Chances are high that the local crimes you read about in the newspaper — robbery, assault, theft — have a common root in meth use.
That’s because the drug has evolved and is making a resurgence in Billings, local experts said Monday at a forum on methamphetamine held at the Billings Public Library.
“It’s making a huge, huge comeback,” said Rod Ostermiller, chief deputy for the U.S. Marshals Service.
The event, sponsored by the Montana Meth Project and Billings Gazette Communications, featured criminal justice and drug treatment officials as well as first lady Lisa Bullock and a spokesperson from the Montana Petroleum Association.
Yellowstone County Attorney Scott Twito called meth the top public safety threat in Billings for the way it fuels other, sometimes violent crime, reiterating comments made last month in a Gazette story on the drug.
Authorities have struggled to keep pace with the uptick in meth dealers, while the rise in use puts pressure on the criminal justice system and local drug treatment providers, panelists said.
What’s new this time around, they said, is that the meth found in Montana is being imported from out of state, from places like California and Mexico, and often trafficked into the Bakken oil region.
“It’s not the ‘trunk’ meth, it’s not the home-cooked stuff,” Twito said. “It’s the pure stuff.”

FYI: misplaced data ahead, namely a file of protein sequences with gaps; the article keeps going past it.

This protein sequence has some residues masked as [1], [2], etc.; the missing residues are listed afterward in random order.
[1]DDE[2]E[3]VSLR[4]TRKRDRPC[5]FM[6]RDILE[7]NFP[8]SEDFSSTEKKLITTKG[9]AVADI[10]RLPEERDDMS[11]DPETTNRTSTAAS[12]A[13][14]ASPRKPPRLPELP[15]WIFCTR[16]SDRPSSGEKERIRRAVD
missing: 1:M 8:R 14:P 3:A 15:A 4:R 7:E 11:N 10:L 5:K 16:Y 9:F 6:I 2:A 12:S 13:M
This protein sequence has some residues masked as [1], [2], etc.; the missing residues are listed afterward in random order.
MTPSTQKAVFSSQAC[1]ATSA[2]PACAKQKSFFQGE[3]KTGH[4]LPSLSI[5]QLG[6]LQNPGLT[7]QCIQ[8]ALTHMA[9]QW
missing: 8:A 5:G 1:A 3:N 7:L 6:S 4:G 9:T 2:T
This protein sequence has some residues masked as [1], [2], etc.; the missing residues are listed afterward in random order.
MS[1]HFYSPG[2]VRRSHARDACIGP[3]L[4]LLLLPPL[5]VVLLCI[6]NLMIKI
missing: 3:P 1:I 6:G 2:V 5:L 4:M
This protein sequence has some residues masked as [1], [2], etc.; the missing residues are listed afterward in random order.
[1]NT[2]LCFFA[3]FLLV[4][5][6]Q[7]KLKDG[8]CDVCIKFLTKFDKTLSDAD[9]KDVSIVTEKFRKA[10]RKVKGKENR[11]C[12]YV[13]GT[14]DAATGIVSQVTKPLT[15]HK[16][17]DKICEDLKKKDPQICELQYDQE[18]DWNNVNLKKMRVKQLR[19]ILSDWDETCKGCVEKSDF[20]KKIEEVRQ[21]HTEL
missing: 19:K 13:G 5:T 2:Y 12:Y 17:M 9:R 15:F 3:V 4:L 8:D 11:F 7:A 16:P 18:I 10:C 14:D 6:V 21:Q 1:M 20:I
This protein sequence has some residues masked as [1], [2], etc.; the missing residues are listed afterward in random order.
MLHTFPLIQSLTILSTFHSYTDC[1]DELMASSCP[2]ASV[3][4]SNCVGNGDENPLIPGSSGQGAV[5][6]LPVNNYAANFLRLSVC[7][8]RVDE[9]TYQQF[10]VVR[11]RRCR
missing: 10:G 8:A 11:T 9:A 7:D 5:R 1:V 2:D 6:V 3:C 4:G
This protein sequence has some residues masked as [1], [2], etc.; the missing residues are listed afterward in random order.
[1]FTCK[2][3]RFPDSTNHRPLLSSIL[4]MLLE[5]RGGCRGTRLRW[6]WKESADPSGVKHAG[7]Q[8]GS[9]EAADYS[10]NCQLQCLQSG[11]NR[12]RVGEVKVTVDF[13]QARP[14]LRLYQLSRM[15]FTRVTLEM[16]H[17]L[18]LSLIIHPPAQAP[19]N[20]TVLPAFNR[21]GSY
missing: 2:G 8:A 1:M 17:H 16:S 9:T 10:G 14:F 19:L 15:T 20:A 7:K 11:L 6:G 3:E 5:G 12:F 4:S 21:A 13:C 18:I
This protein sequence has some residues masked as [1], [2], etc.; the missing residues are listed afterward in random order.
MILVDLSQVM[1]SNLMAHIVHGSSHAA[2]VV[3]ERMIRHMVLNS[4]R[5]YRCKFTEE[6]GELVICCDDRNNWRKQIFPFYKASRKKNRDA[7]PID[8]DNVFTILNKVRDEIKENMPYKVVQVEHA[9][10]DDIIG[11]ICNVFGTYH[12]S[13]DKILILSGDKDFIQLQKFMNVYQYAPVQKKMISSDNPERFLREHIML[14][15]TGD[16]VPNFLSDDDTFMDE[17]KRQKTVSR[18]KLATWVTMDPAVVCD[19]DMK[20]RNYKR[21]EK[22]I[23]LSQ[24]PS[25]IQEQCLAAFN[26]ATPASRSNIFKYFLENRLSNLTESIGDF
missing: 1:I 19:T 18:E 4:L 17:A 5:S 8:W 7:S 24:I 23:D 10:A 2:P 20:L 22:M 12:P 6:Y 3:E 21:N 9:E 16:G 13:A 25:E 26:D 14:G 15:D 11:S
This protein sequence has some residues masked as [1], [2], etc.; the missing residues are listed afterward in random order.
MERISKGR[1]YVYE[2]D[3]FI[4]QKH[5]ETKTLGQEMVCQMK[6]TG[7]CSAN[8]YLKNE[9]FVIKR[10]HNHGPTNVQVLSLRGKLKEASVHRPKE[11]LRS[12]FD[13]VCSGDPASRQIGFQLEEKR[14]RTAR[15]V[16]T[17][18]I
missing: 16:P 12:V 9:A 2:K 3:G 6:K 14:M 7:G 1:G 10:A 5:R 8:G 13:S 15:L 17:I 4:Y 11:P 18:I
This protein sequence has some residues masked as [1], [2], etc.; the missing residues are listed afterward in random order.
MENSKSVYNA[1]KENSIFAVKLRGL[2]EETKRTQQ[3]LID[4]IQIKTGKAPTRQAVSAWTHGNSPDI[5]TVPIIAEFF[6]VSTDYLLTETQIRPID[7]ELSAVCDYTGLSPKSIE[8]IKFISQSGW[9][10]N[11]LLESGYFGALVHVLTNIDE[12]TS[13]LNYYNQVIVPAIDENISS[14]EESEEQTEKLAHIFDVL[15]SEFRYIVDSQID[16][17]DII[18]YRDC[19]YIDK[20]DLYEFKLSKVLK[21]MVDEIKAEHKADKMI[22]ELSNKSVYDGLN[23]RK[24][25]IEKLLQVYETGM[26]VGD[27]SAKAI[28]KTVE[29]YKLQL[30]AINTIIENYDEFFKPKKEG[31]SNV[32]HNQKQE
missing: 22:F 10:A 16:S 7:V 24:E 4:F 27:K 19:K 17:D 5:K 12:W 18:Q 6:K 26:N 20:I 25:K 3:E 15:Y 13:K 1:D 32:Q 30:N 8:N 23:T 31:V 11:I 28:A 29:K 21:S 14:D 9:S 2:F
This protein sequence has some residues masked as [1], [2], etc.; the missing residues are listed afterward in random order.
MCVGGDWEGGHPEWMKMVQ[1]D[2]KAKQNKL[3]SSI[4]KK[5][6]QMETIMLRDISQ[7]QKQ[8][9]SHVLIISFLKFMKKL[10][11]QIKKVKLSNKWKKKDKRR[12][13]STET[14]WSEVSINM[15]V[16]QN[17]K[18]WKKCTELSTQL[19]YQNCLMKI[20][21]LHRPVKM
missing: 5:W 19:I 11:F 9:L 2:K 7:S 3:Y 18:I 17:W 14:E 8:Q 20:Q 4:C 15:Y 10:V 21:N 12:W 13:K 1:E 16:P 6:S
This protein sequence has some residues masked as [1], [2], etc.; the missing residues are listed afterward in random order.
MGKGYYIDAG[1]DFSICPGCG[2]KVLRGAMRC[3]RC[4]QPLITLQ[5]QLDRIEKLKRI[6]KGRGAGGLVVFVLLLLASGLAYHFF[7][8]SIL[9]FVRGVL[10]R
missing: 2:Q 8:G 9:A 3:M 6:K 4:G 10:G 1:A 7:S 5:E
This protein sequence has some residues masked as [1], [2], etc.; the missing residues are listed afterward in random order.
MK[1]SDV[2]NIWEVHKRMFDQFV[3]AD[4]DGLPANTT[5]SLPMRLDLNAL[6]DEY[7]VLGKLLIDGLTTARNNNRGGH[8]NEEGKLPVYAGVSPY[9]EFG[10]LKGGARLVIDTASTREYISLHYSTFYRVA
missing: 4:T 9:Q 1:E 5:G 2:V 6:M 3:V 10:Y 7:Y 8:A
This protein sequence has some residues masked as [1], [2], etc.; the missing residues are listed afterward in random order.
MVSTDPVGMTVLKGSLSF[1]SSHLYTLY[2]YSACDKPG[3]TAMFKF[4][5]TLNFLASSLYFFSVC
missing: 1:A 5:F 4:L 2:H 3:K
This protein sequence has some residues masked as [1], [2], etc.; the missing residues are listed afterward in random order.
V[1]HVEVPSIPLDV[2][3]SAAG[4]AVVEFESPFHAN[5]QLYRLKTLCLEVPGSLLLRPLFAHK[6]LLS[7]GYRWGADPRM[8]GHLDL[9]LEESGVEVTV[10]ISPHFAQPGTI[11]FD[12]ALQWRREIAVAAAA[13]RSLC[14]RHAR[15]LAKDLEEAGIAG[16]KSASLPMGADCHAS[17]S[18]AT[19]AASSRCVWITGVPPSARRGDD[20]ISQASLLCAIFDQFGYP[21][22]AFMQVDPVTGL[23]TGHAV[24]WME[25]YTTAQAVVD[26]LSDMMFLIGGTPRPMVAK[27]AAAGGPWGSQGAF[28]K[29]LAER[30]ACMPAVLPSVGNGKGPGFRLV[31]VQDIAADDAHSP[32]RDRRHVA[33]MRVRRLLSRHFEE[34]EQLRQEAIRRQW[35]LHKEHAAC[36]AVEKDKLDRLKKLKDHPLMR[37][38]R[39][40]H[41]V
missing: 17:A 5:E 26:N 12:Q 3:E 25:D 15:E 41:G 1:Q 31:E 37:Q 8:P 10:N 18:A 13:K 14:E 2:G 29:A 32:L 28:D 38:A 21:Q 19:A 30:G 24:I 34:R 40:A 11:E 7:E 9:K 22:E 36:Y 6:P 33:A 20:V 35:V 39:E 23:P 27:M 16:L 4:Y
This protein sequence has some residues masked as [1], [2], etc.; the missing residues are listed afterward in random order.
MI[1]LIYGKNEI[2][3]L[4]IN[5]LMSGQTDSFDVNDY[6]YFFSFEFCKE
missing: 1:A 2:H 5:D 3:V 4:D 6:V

Adults more than teens are turning to the drug, known for its highly addictive properties, they said.
“We need to expand this ‘Not Even Once’ message,” said Montana Meth Project Executive Director Amy Rue, referring to the group campaign targeted at teens. “We need to extend the message to adults.”
Panelists offered a slew of statistics they said demonstrate the magnitude of meth use in Montana and Yellowstone County:
Twito, who recently began tracking crimes that are indirectly related to meth, said the drug plays a role in about half of all cases that pass through his office.
The amount of the drug seized through drug task force investigations doubled last year, Twito said. Law enforcement seized 116 guns, most of them illegal, during drug busts.
Ostermiller said federal officials can attribute more than half of the $8 million in annual detention costs for inmates in federal prison to meth-related crimes. An alarming number of federal inmates incarcerated due to meth are female, he added, saying that hasn’t been the case until the last few years.
The vast majority of individuals prosecuted by the county for meth possession are put on probation, Twito said. Nearly 2,000 individuals currently are on probation in the county, said district judge Mary Jane Knisely, the event’s moderator.
The influx of meth arrests has strained probation staff and the county’s several drug treatment courts.
But numbers alone don’t tell the whole story. Besides leading to other crimes, meth use breaks apart families, leading to a double-digit bump in Yellowstone County children referred to child protective services last year.
Even worse, it puts children of meth users at risk of using the drug themselves.
“This has a cyclical quality to it,” Ostermiller said. “I find that very disturbing.”